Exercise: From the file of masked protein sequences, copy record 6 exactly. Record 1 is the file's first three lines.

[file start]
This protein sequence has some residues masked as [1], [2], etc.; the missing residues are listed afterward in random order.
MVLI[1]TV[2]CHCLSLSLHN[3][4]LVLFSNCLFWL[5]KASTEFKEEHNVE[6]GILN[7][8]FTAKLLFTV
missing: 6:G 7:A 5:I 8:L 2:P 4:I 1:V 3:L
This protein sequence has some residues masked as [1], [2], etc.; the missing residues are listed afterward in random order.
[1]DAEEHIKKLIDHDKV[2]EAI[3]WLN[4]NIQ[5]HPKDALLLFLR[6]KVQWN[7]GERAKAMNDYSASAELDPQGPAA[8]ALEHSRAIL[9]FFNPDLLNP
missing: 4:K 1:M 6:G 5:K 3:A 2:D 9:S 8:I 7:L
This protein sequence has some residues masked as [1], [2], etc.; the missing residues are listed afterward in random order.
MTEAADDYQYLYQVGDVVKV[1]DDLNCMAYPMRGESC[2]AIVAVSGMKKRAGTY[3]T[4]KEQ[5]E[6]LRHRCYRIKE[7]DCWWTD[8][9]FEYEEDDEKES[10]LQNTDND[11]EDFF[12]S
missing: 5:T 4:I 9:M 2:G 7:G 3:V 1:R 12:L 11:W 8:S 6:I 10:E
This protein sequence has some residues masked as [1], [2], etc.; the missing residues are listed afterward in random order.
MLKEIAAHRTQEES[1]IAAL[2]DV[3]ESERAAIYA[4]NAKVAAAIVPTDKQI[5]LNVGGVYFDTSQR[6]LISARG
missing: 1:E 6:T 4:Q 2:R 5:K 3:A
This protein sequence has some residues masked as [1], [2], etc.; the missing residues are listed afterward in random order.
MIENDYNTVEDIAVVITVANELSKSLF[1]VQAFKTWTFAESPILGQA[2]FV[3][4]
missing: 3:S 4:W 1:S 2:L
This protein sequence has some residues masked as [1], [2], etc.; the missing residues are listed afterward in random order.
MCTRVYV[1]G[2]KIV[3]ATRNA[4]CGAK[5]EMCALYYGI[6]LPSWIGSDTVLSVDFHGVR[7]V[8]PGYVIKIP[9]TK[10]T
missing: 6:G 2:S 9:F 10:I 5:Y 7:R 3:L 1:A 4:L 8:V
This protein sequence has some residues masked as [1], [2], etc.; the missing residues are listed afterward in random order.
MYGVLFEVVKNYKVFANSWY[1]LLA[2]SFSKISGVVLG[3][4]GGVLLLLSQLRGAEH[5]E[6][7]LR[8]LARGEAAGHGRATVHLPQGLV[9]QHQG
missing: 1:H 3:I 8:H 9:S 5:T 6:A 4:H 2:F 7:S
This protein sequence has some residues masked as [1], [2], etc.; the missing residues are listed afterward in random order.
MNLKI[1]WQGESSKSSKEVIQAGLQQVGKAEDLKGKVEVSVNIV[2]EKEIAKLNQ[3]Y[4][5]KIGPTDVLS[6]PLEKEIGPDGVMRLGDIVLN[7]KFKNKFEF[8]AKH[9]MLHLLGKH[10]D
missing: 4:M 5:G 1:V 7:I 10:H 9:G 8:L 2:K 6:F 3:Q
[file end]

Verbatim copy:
This protein sequence has some residues masked as [1], [2], etc.; the missing residues are listed afterward in random order.
MCTRVYV[1]G[2]KIV[3]ATRNA[4]CGAK[5]EMCALYYGI[6]LPSWIGSDTVLSVDFHGVR[7]V[8]PGYVIKIP[9]TK[10]T
missing: 6:G 2:S 9:F 10:I 5:Y 7:R 3:L 1:A 4:L 8:V